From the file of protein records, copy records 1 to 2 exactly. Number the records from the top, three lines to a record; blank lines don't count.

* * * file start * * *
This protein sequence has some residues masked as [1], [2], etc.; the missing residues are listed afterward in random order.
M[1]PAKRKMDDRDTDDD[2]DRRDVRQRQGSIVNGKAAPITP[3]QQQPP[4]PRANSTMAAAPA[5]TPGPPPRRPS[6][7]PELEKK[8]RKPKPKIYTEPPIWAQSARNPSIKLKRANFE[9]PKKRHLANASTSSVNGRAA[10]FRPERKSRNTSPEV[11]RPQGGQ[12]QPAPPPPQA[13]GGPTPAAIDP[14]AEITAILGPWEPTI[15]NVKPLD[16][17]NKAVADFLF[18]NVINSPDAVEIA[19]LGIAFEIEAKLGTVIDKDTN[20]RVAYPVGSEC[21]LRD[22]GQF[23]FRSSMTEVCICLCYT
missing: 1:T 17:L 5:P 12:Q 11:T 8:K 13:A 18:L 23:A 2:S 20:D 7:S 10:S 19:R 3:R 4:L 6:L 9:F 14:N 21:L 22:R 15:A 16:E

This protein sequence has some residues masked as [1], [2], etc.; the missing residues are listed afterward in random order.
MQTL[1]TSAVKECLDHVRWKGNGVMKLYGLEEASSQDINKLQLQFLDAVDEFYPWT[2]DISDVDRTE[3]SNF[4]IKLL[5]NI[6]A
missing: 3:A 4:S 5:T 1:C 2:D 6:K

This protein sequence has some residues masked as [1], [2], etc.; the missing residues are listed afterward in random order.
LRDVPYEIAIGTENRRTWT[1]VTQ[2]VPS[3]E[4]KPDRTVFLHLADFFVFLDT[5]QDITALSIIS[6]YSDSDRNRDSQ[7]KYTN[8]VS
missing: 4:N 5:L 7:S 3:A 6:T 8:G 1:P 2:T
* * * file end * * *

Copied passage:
This protein sequence has some residues masked as [1], [2], etc.; the missing residues are listed afterward in random order.
M[1]PAKRKMDDRDTDDD[2]DRRDVRQRQGSIVNGKAAPITP[3]QQQPP[4]PRANSTMAAAPA[5]TPGPPPRRPS[6][7]PELEKK[8]RKPKPKIYTEPPIWAQSARNPSIKLKRANFE[9]PKKRHLANASTSSVNGRAA[10]FRPERKSRNTSPEV[11]RPQGGQ[12]QPAPPPPQA[13]GGPTPAAIDP[14]AEITAILGPWEPTI[15]NVKPLD[16][17]NKAVADFLF[18]NVINSPDAVEIA[19]LGIAFEIEAKLGTVIDKDTN[20]RVAYPVGSEC[21]LRD[22]GQF[23]FRSSMTEVCICLCYT
missing: 1:T 17:L 5:P 12:Q 11:T 8:K 13:A 18:L 23:A 2:S 20:D 7:S 10:S 19:R 3:R 4:L 6:L 9:F 14:N 21:L 22:R 15:A 16:E

This protein sequence has some residues masked as [1], [2], etc.; the missing residues are listed afterward in random order.
MQTL[1]TSAVKECLDHVRWKGNGVMKLYGLEEASSQDINKLQLQFLDAVDEFYPWT[2]DISDVDRTE[3]SNF[4]IKLL[5]NI[6]A
missing: 3:A 4:S 5:T 1:C 2:D 6:K